The application of genomic approaches to nutritional research and practice offers the possibility to gain greater understanding of genetic variations underlying problems of body weight control in humans. Ideally, these types of gene X environment interaction studies should promote the development of individualized prevention and therapeutic strategies by defining gene polymorphisms that predispose individuals to extremes of energy imbalance. These types of genomic approaches (and genetic counseling) may be useful in the early identification of individuals predisposed to problems of obesity. The ultimate goal would be early intervention (with dietary, exercise, and/or pharmacologic approaches) in an effort to reduce an individual's risk for obesity and associated comorbidities. Of similar public health importance is the use of nutritional genomic approaches to identify individuals who are at reduced risk for developing metabolic complications. Thus, nutritional genomic approaches could be useful not only in examining susceptibility to disease risk but also in identifying individuals who have reduced risk for the development of nutritional disorders. At this point, however, there is relatively little consensus as to the family of genes that render an individual susceptible to weight gain and weight regain or even protect individuals from metabolic disturbances. This is due in part to the challenge of integrating genetic information into physiologic studies and the complexity of body weight regulation. Nonetheless, as molecular mechanisms underlying nutritionally based diseases continue to be uncovered, nutritional practice will need to be modified to reflect advances in our understanding of the genetic basis of body weight regulation.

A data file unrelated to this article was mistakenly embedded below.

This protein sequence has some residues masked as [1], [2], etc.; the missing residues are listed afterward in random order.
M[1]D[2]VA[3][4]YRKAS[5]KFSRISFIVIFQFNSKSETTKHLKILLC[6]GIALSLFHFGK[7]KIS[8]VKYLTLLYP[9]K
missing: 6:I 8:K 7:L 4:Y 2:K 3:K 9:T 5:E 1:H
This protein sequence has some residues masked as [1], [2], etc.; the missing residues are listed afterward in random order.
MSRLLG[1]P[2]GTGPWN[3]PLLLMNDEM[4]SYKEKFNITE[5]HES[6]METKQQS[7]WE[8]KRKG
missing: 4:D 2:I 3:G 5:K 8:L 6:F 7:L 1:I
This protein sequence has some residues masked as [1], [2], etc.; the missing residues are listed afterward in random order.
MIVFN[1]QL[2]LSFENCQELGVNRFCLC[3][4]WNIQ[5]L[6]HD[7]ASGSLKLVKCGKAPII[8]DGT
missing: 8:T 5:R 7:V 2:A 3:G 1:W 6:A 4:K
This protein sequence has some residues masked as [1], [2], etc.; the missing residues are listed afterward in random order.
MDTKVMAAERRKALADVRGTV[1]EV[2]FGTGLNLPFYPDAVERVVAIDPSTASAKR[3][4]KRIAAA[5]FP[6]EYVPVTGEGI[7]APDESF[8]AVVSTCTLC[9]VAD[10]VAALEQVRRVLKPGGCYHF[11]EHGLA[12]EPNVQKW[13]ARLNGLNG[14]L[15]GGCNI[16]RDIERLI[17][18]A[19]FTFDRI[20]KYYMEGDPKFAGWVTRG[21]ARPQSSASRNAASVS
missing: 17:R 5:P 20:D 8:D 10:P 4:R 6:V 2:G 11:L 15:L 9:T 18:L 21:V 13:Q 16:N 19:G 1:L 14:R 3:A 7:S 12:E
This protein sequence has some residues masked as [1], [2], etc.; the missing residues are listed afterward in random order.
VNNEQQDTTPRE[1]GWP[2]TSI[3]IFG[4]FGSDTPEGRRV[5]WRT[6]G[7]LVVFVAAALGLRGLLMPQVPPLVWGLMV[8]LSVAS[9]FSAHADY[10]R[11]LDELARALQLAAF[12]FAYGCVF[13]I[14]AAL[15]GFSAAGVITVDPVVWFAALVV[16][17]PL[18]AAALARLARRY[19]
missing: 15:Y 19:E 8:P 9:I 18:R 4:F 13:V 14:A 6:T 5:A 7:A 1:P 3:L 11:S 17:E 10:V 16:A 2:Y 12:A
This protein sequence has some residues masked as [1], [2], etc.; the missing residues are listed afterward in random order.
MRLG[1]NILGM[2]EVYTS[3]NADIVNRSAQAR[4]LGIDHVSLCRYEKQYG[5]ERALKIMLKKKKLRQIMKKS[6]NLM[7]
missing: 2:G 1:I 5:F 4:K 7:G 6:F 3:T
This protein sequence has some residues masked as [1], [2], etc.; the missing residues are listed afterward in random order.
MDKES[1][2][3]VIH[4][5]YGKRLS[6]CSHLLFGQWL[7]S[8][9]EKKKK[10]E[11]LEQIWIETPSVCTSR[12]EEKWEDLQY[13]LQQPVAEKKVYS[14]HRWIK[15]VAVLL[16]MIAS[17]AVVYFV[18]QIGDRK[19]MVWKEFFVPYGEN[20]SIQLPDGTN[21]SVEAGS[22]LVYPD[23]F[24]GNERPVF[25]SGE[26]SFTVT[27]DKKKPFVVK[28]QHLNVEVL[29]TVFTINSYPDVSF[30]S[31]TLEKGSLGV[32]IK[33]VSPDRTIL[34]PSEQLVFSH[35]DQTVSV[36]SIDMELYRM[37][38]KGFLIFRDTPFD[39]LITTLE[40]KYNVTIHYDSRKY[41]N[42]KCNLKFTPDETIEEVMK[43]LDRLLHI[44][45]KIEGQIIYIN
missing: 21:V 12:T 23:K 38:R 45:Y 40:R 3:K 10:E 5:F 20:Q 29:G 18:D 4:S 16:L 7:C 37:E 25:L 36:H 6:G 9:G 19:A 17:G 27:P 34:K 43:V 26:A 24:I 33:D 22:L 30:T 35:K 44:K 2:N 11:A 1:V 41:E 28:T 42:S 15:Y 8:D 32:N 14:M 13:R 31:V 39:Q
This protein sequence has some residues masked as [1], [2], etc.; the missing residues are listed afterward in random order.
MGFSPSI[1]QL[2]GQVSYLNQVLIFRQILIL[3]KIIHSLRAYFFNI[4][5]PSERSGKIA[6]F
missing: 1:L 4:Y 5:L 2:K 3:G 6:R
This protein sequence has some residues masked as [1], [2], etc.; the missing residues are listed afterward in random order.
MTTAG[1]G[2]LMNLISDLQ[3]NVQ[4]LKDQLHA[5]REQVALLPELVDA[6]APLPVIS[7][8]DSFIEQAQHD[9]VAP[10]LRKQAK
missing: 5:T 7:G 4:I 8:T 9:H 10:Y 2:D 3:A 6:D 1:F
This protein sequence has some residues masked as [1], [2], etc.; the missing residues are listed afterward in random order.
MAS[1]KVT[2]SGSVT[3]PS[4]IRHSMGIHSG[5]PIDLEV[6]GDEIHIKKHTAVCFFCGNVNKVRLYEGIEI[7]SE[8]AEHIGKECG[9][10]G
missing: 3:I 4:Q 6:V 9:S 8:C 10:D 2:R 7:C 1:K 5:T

ASJC Scopus subject areas
- Endocrinology, Diabetes and Metabolism
- Nutrition and Dietetics